These two black and white postcards from roughly 1940 show Assumption Parish and Convent located in the 300 block of Benton Boulevard.
Construction of the church building began in 1921 and was completed some five years later. The Reverend Michael Lyons was in charge of both design and structure (construction) and served at the Parish from 1916 until 1943. The church was renamed St. Anthony’s in 1991 when three Northeast Parishes merged during a partial reorganization of the Diocese of Kansas City & St. Joseph.
The imposing brick structure was constructed in a Mission style with Romanesque elements. Work done by numerous artisans is displayed throughout the church. The stained glass windows were crafted in Munich, Germany and include three rosettes in the sanctuary. The native limestone surrounding the windows came from Bedford, Indiana. Statues of the Catholic Saints are positioned throughout the sanctuary on the exterior walls, as are the 12 stations of the cross.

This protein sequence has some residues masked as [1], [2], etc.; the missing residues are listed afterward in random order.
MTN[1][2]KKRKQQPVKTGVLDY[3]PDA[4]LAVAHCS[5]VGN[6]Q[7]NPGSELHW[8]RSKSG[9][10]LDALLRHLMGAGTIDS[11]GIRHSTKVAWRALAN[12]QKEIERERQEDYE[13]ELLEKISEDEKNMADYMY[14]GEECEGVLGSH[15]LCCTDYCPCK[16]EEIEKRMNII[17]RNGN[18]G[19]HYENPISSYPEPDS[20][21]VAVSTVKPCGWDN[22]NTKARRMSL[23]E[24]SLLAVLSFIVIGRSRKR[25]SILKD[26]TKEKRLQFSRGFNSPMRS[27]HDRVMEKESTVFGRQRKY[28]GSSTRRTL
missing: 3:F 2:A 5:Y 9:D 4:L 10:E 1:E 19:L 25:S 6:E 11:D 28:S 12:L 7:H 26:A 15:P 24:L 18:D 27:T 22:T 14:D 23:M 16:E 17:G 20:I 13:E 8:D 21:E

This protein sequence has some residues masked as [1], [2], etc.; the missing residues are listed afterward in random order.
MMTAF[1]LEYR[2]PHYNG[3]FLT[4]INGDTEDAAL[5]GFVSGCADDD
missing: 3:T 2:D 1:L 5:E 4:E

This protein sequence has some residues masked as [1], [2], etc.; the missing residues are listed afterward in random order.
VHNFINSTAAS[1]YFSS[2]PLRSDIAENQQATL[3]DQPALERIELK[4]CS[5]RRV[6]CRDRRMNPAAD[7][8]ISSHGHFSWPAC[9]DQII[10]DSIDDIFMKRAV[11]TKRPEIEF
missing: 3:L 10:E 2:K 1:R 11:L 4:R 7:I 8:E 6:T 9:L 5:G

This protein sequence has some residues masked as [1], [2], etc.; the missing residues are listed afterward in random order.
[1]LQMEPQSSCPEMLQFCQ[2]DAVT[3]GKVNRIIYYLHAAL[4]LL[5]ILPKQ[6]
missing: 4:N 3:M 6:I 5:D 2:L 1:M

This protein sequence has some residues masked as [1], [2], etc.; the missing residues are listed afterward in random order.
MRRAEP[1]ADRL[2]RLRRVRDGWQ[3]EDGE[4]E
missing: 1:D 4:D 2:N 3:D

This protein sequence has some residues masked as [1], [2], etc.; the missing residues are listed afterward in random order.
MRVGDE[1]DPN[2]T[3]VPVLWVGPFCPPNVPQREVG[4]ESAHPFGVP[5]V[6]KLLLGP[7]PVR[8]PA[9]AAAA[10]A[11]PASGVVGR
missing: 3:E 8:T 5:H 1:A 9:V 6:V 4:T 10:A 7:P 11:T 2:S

The Convent, built in 1895, was located at 328 S. Benton Blvd and was once the home of Michael J. Heim, one of three brothers of the J.J. Heim Brewery family. The brewery was located in the East Bottoms near present day Chestnut and Rochester Avenues. J. Rieger Distillery currently occupies one of the old Heim Brewing buildings. All three Heim brothers built their homes on the same block of Benton Blvd. Brother Ferdinand Heim’s home, directly north at 324 Benton, is a mirror image of Michael’s home with a heart-shaped driveway between the two homes.
Both homes are described as being of Queen Anne and Richardson Romanesque styles. The home was donated as a convent in 1932 by William and Mary List after their grandchildren who lived with them were threatened with kidnapping. William was a principal in the List and Clark Construction Company. The entire family fled to Canada, with the exception of William who stayed in Kansas City. List eventually sold his share of the company and migrated to Canada with the rest of the family.
The home remained under diocese ownership until 1972 when it was sold to John and Mary (Relihan) Enright.